The Jordan Schnitzer Museum of Art's celebration of Día de los Muertos is dedicated to the 400th anniversary of the publication "Don Quixote"

The free celebrations are open to the community and feature traditional ofrendas, dancing, poetry, music, and art activities.


EUGENE, Ore. -- (October 17, 2016) –  This year's Día de los Muertos (Day of the Dead) celebration returns to the Jordan Schnitzer Museum of Art on the University of Oregon campus for four days of activities on Saturday, October 29, Sunday, October 30, Tuesday, November 1, and Wednesday, November 2, from 6:00 to 9:00 p.m. each evening.


This year's celebration —El Quijote de la Muerte— is dedicated to the 400th anniversary of the publication of Miguel de Cervantes' Spanish novel "Don Quixote." The free celebrations are open to the community and feature dancing, poetry, music, traditional Mexican ofrendas, artist talks, and art activities.


Each evening, Los Pitayeros, a traditional, stringed instruments, mariachi group from Jalisco, Mexico, will be joined by four dancers from Identidad y Folclor, based in Guanajuato, Mexico, for a lively performance. One of Mexico's award-winning artists, Raymundo González Nieto, will present an exhibition of his papier mâché skeleton figures and lead art-making activities in the museum's education studio. In addition to the evening events, JSMA has produced a guide to artworks on view in the museum's galleries that relate to the traditions of Day of the Dead, which is available in English and Spanish.


Constructed by the students of Oak Hills School and MEChA UO, traditional Día de los Muertos ofrendas (also known as Day of the Dead altars), will be on display. The altar is a customary part of the holiday that is meant to honor the deceased.

"Día de los Muertos is a festive and thoughtful holiday in Mexico and some parts of Central and South America," says Cheryl Hartup, JSMA associate curator of Latin American Art The unique tradition is celebrated by Latinos and Chicanos in the United States, and an ever-increasing general public."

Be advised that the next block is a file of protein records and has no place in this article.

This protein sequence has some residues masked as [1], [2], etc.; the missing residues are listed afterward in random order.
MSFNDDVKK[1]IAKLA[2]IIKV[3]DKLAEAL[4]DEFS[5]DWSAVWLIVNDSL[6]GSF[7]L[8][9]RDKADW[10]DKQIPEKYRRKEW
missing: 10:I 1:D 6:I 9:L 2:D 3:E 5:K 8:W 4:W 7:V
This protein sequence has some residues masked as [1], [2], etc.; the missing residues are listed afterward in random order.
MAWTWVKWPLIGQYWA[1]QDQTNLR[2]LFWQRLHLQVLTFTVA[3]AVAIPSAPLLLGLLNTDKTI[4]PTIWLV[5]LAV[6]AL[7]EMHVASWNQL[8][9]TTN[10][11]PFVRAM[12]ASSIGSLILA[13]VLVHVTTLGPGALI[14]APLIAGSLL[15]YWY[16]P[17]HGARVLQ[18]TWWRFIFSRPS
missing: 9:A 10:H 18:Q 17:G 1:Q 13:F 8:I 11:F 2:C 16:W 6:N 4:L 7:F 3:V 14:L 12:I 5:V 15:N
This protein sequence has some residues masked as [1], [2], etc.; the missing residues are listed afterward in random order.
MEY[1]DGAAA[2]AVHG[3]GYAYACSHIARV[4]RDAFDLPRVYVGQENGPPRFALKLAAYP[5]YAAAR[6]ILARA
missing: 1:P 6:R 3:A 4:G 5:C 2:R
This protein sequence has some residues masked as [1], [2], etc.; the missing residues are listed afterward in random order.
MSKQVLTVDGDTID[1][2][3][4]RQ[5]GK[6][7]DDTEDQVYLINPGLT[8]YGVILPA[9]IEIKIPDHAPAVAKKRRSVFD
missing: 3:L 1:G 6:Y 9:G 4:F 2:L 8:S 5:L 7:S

Thousands of years ago, in the valley of southern Mexico, Mayas, Zapotecas, Mixtecas, and Aztecas honored their dead with elaborate ceremonies, dances and rituals. After Cortez conquered Mexico in the 16th century and with the introduction of Catholicism, the religious celebrations of All Saints Day and All Souls Day coincided with the indigenous Mexican celebrations. The intersection of these celebrations has given way to the Día de los Muertos that we know today, which includes the tradition of altars with food, art, candles, flowers, and photographs of the deceased alongside those of saints.


In Mexico, there are wide variances of this celebration between regions. However, traditionally on November 1, Día de los Muertos Chiquitos is observed to honor departed children. This evening is also sometimes referred to as la Noche de Duelo (The Night of Mourning) and is marked by a candlelight procession to the cemetery. On November 2, Día de los Muertos, the spirits of the dead are remembered. Entire families gather together to visit the graves of their ancestors.


The day is passed cleaning and decorating the gravesites of the departed, and time is spent together as a family and as a community. Families bring the favorite foods and libations of their loved ones to the gravesites, along with a picnic lunch for themselves. Sugar skulls and toys are given to the children, which emphasize early on that death is a positive and important part in the cycle of life. This is a happy celebration for families to remember the pleasant times shared with departed family members.


This event is co-sponsored by Oak Hill School in conjunction with the Jordan Schnitzer Museum of Art, MEChA de UO, Adelante Sí, el Instituto de Cultura de Guanajuato, el Instituto Estatal de Migrante Guanajuatense y sus familias, and CBT Nuggets. 

About the Jordan Schnitzer Museum of Art

The University of Oregon's Jordan Schnitzer Museum of Art is a premier Pacific Northwest museum for exhibitions and collections of historic and contemporary art based in a major university setting. The mission of the museum is to enhance the University of Oregon's academic mission and to further the appreciation and enjoyment of the visual arts for the general public.  The JSMA features significant collections galleries devoted to art from China, Japan, Korea, America and elsewhere as well as changing special exhibition galleries.  The JSMA is one of six museums in Oregon accredited by the American Association of Museums.


The Jordan Schnitzer Museum of Art is located on the University of Oregon campus at 1430 Johnson Lane. Museum hours are 11 a.m. to 8 p.m. Wednesdays, and 11 a.m. to 5 p.m. Thursdays through Sundays. Admission is $5 for adults and $3 for senior citizens. Free admission is given to ages 18 and under, JSMA members, college students with ID, and University of Oregon faculty, staff and students. For information, contact the JSMA, 541-346-3027.


About the University of Oregon

The University of Oregon is among the 108 institutions chosen from 4,633 U.S. universities for top-tier designation of "Very High Research Activity" in the 2010 Carnegie Classification of Institutions of Higher Education. The UO also is one of two Pacific Northwest members of the Association of American Universities.


Contact: Debbie Williamson Smith, 541-346-0942,


Links: Jordan Schnitzer Museum of Art,